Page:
Here’s the thing – Thanksgiving is by far my favorite holiday, but cooking is not my spiritual gift. I will confess it here for the world to know – when my husband and I were dating, I once made him a salad with a head of cabbage instead of lettuce. In our 15 years of marriage, he’s never once asked me to make him a salad again.
On the revelation that I wasn’t going to be a stellar chef, I chose gratitude for those who can cook and settled in on being content in my ability to order a feast of a Thanksgiving Dinner from Cracker Barrel. I’ve perfected the art of ordering just the right amount of food that also leaves leftovers for days. I also purchased an adorable apron from Anthropologie, and for authenticity’s sake, I wear it from the time we wake up on Thanksgiving Day, through all the parade watching and board games, and even setting the table with plenty of hash brown casserole, turkey, and pumpkin pie. When the house is quiet, and the last dish is done, I finally take it off and hang it up, knowing this is the best way for our family to do Thanksgiving.
I’ve found strength in knowing my limitations. I found contentment in not being the girl at Kroger with a long list. Because let’s be honest – that grocery trip would be done with my mom on speed dial and lots of questions about where to find the $10 spice that I don’t have and only need a “dash” of anyway. Owning my ineptitude in this regard was easy and thankfully my family plays along – possibly because they’re guaranteed a decent dinner when we opt for take-out on a day that is centered around food.
Choosing contentment here was easy because who doesn’t love Cracker Barrel? And I found a fix, right? When slaying the meal wasn’t in the cards for me, I found a way to make the day imperfectly-perfect. But what about the things I can’t fix? What about the areas of life where it’s not as easy as throwing on an apron and pulling a homemade meal out of brown paper bag?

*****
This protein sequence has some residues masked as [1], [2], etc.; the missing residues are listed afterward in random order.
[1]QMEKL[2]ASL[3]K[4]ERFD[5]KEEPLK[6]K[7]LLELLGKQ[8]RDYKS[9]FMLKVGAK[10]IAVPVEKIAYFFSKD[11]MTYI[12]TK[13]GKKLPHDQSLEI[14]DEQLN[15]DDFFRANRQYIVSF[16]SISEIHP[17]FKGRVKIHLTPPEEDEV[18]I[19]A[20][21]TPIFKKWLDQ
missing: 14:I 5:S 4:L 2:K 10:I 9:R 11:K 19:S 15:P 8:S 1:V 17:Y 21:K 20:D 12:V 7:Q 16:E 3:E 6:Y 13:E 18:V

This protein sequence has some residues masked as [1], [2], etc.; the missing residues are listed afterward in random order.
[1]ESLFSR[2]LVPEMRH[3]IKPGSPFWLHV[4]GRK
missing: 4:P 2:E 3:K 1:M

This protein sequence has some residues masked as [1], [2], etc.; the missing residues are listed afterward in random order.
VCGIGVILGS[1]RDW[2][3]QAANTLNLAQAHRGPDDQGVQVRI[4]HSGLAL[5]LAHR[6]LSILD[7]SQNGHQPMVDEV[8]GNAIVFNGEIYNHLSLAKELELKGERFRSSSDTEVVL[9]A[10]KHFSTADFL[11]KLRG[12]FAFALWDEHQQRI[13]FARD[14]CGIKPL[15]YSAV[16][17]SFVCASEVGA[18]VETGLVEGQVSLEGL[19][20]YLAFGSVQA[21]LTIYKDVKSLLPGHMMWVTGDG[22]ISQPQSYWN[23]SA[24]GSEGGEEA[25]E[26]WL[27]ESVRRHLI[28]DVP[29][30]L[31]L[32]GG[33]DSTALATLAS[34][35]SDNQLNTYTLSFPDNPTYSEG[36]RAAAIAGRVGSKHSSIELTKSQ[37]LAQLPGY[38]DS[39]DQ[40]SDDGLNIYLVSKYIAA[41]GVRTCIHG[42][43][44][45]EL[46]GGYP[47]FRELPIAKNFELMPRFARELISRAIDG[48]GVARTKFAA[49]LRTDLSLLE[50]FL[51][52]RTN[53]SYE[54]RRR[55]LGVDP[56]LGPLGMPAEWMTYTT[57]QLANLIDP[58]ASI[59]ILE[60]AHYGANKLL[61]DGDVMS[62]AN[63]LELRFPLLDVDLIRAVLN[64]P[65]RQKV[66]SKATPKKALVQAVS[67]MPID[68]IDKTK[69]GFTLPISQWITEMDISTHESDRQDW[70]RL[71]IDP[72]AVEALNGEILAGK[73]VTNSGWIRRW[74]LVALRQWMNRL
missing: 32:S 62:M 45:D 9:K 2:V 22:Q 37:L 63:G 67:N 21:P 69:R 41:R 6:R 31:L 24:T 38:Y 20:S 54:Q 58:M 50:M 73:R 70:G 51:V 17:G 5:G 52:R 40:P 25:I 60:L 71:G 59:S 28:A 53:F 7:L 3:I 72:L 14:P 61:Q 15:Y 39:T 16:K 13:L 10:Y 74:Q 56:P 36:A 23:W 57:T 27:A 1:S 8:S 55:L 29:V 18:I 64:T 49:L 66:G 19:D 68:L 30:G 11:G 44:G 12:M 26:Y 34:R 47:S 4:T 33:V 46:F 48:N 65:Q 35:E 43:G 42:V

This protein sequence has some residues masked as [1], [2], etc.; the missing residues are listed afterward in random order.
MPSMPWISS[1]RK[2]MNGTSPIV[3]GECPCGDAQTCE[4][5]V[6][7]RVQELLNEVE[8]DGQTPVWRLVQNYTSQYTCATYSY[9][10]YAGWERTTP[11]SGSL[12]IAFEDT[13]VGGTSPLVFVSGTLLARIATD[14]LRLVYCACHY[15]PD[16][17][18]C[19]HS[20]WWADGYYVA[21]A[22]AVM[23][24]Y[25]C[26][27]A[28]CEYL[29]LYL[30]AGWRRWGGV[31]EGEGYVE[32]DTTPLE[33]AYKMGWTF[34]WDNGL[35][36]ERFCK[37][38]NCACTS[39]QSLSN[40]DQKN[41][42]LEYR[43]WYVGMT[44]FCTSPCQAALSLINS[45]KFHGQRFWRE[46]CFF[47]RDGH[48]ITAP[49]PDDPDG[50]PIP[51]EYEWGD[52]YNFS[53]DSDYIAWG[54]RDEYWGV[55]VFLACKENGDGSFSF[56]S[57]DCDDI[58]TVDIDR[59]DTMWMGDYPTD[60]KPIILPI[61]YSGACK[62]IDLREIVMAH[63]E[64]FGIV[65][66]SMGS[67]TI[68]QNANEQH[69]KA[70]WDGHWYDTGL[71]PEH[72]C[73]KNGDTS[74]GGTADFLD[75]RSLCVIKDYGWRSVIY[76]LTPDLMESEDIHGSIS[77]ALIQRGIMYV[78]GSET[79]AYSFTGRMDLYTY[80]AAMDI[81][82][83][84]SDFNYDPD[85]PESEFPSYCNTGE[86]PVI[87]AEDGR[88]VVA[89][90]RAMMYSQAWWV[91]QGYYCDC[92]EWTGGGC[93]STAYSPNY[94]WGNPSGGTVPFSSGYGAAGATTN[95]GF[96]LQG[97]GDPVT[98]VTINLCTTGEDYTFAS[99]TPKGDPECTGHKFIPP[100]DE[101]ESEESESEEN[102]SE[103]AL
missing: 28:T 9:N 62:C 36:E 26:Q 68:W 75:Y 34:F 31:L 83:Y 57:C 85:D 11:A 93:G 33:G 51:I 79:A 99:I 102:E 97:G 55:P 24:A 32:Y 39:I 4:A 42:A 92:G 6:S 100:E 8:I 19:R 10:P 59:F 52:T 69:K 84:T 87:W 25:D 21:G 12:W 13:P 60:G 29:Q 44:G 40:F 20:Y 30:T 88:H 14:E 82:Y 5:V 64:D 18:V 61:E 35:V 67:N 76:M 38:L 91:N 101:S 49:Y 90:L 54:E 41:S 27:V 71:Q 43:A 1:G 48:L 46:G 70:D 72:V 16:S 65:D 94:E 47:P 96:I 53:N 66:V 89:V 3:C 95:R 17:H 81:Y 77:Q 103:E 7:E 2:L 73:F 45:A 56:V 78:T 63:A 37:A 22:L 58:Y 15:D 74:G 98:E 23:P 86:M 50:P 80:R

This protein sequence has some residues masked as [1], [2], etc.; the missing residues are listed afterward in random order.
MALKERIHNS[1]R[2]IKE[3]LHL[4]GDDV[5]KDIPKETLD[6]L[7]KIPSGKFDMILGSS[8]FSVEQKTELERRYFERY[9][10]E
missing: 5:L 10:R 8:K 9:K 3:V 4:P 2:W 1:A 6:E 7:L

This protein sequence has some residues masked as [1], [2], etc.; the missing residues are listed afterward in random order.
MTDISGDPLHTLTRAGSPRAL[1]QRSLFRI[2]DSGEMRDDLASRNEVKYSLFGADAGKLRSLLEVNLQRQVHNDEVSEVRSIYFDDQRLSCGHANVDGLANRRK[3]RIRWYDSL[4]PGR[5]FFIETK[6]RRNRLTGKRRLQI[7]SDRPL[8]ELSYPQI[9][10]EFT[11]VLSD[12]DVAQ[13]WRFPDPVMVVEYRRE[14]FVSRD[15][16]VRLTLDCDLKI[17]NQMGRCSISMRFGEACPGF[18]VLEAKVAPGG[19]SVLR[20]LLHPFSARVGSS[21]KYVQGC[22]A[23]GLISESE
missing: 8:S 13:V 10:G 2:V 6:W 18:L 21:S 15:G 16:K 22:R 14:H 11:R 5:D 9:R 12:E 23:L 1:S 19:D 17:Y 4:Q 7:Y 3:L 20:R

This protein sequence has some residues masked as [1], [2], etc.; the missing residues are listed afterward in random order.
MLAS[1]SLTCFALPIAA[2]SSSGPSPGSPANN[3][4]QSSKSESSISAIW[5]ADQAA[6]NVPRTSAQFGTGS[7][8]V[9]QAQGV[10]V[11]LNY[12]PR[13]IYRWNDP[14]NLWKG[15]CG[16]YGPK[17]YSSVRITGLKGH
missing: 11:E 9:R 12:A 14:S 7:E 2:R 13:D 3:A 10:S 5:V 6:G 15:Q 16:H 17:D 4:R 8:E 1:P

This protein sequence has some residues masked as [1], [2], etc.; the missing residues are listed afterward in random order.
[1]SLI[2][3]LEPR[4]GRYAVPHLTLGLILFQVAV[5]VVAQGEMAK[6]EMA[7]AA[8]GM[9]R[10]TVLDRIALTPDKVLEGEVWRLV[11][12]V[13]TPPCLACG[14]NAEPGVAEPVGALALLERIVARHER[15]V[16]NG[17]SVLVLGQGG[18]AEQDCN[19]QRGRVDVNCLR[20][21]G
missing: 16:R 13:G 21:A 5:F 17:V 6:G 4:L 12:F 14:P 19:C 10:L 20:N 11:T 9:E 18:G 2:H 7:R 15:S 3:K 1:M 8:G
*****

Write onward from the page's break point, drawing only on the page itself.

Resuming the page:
In the spirit of transparency, and since I have already owned up to some really big failures here, I will go a bit deeper … when we sit down at our Thanksgiving table this year and thank the Lord for our blessings, I will have more things to be grateful for than I can even list. Still, there are a couple prayers that have been burning deep in my heart, year after year, that He has yet to answer. I promise you, those unanswered prayers come to the top of my mind far more often than a moment of pure gratefulness for all I’ve been given.
If gratitude is spun out of an appreciative and thankful heart, then contentment rests in the satisfaction that what we have is enough – even if it doesn’t feel that way. The empty ache that comes from a place of desire can be filled up with lots of “things” that are temporary and never satisfy. Leaning into the ache, the pain of imperfection, the yearning of prayers still unanswered, as Christians, should lead us right to the feet of Jesus. What better place to spend Thanksgiving Day than taking Him a grateful spirit and an honest prayer inviting Him to be in the longing of our heart.
While our Thanksgiving tables may all look differently this year, we can all choose to set a place for contentment. We can rest in the gift of not having our fill and allowing Jesus alone to satisfy the craving of our hearts. Because He is better than any feast we can conjure up – even from Cracker Barrel!
“How priceless is your unfailing love! Both high and low among men find refuge in the shadow of your wings. They feast on the abundance of your house: you give drink from your river of delights. For with you is the fountain of life; in your light, we see light.” (Psalm 36:7-9)